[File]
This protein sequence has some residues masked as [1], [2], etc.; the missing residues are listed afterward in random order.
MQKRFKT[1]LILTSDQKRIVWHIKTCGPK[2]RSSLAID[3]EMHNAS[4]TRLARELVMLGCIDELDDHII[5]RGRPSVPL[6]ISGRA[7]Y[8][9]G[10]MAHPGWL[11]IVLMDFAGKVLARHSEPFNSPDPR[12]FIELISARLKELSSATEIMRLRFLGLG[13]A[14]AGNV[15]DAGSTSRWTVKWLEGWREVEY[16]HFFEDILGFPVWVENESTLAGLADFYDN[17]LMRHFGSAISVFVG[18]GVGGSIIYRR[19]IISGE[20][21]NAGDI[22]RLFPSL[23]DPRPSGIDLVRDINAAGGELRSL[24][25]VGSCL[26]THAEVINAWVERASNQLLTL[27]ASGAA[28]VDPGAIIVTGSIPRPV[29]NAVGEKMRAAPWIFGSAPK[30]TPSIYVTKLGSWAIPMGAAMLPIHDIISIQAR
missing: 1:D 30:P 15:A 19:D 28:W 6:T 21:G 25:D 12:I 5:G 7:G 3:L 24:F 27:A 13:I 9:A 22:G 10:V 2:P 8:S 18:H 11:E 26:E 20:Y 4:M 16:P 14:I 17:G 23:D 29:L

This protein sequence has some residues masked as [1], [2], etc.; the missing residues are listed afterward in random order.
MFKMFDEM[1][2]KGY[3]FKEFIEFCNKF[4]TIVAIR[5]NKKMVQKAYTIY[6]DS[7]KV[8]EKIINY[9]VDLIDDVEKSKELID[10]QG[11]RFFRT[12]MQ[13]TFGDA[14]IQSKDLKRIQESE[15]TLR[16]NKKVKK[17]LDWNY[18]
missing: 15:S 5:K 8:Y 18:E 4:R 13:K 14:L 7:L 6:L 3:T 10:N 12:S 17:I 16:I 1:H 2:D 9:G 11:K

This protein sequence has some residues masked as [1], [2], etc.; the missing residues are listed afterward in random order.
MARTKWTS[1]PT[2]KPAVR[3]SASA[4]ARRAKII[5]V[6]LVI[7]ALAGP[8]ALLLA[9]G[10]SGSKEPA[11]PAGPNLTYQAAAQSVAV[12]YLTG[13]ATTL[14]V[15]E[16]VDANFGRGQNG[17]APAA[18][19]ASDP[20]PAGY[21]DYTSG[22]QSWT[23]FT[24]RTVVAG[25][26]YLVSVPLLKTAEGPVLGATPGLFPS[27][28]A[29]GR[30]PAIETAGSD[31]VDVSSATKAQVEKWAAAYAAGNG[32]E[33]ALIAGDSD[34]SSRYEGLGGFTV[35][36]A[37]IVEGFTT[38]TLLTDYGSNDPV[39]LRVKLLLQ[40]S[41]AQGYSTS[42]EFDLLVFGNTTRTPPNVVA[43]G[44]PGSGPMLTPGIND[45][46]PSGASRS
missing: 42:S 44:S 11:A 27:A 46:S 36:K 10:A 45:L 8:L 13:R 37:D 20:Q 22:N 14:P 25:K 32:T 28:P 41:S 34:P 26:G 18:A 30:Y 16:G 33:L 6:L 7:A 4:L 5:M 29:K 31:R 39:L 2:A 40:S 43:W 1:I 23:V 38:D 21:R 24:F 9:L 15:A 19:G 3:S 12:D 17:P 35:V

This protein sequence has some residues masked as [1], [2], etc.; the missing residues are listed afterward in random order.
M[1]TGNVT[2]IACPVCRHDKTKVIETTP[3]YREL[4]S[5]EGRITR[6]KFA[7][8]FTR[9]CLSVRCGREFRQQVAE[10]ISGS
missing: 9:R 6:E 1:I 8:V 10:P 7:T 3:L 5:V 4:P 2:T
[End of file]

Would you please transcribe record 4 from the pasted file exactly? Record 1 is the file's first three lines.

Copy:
This protein sequence has some residues masked as [1], [2], etc.; the missing residues are listed afterward in random order.
M[1]TGNVT[2]IACPVCRHDKTKVIETTP[3]YREL[4]S[5]EGRITR[6]KFA[7][8]FTR[9]CLSVRCGREFRQQVAE[10]ISGS
missing: 9:R 6:E 1:I 8:V 10:P 7:T 3:L 5:V 4:P 2:T